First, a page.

• Hard luck for Porsche: The factory Porsche North America squad turned in by far its best effort since the opening two races in Florida on Friday with the Nos. 911 and 912 Porsche 911 RSRs, but engine-related issues forced the leading No. 911 into retirement following a great drive from Richard Lietz and Nick Tandy. The No. 912, driven by Patrick Long and Michael Christensen, made it onto the podium in third. With AoP updates coming for Porsches at Road America including a bigger air restrictor, larger splitter and rear wing, they could well be the favorites there.
  • Audi on the doorstep: With Ferrari, Porsche, BMW and Dodge Viper SRT having scored wins in the GT Daytona class, only Audi and Aston Martin are yet to break through. But Audi is very close. The Paul Miller Racing team has three podiums – including second at Indy with Christopher Haase and Bryce Miller in the team’s No. 48 Audi R8 LMS ultra. Meanwhile the Flying Lizard squad has had a host of near misses and poor luck has struck the Fall-Line Motorsports effort more often than not. PMR posted its best 2013 race at Road America a year ago, finishing fourth in the American Le Mans Series GT class with what had been an older spec Porsche 911 GT3 RSR, and should be better positioned for success this time around.

In two weeks’ time, the series heads to my home track – Elkhart Lake’s Road America – for the next round of the season.

NHRA: New book a celebration of life, love and drag racing

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The overpowering smell from nitromethane that powers Top Fuel dragsters and Funny Cars in the National Hot Rod Association oftentimes brings fans to tears after getting a whiff of the stuff.

Now there’s a new inspirational book that will also bring tears to the eyes of die-hard drag racing fans.

Veteran crew chief Jim Oberhofer has released “Top Fuel For Life, Life Lessons From A Crew Chief,” a touching homage to both his late wife and persevering and overcoming adversity in the highly competitive world of NHRA drag racing.

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Oberhofer wears a number of hats as vice president of one of the sport’s most veteran and successful teams, Kalitta Motorsports, including serving as crew chief for Top Fuel driver Doug Kalitta’s dragster.

Oberhofer relates a number of stories about overcoming adversity in the book, but none more touching than how he watched his beloved wife “Tammy O” lose a long and painful battle to stage 4 metastatic lung cancer.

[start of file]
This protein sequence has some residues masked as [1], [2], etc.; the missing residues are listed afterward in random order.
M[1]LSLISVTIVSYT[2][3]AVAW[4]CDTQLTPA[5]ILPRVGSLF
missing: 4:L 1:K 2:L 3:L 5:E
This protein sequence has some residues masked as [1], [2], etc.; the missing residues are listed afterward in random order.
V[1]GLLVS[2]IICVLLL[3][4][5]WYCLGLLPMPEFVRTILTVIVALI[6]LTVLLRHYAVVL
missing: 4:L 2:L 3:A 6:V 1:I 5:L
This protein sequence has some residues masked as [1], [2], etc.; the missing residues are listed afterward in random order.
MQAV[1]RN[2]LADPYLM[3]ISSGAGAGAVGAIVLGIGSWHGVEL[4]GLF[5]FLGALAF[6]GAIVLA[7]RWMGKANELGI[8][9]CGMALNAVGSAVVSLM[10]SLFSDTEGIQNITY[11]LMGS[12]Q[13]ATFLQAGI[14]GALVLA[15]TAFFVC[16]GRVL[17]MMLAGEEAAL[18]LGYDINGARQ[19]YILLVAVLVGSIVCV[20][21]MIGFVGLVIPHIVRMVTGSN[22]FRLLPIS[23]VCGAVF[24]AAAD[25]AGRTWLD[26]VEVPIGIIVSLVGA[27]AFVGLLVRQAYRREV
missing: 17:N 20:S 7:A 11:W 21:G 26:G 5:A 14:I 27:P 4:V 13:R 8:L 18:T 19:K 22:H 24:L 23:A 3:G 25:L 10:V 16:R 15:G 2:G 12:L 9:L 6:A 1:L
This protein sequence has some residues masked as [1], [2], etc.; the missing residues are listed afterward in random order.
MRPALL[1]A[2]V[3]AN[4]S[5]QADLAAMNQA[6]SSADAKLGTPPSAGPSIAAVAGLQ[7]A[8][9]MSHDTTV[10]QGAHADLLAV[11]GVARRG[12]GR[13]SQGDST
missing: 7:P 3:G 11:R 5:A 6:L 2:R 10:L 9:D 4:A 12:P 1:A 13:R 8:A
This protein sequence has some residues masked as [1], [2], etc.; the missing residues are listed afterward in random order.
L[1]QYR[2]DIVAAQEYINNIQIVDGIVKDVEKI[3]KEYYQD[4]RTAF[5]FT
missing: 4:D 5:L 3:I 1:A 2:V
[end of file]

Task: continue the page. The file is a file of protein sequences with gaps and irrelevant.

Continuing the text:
While Oberhofer has spent his life using wrenches and tools working on 10,000-horsepower engines, his new book shows that he is also a very gifted writer.

Known in the sport as “Jim O,” Oberhofer describes the fight his wife went through in gritty and descriptive prose, but with a foundation built upon what the love of his life meant to him – and continues to mean to him more than two years since she passed away.

“When you take a long hard look at your life, I guarantee you that being a winner has little to do with crossing the finish line,” Oberhofer said. “After many mistakes and a whole lot of heartache, I learned that happiness comes from a deeper, simpler place. That’s the big win.”

“Top Fuel For Life” is available on Amazon for $19.95.

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Report: Ecclestone believes F1 could be sold by year’s end

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Formula One boss Bernie Ecclestone on Tuesday said the racing series is up for sale and has as many as three potential buyers.

Ecclestone told The Associated Press that a deal could still be struck by year’s end.

“I think so, maybe this year,” Ecclestone said. “There are three people mentioned to buy. So it’s a case of whether CVC or Mr. Mackenzie wants to sell.”

Ecclestone was referring to F1’s largest and controlling shareholder, CVC Capital Partners co-chairman Donald Mackenzie.

But even if F1 is sold, the 84-year-old Eccelstone doesn’t plan on going anywhere.

“The people that I’ve spoken to … have asked me if I would stay,” Ecclestone told AP.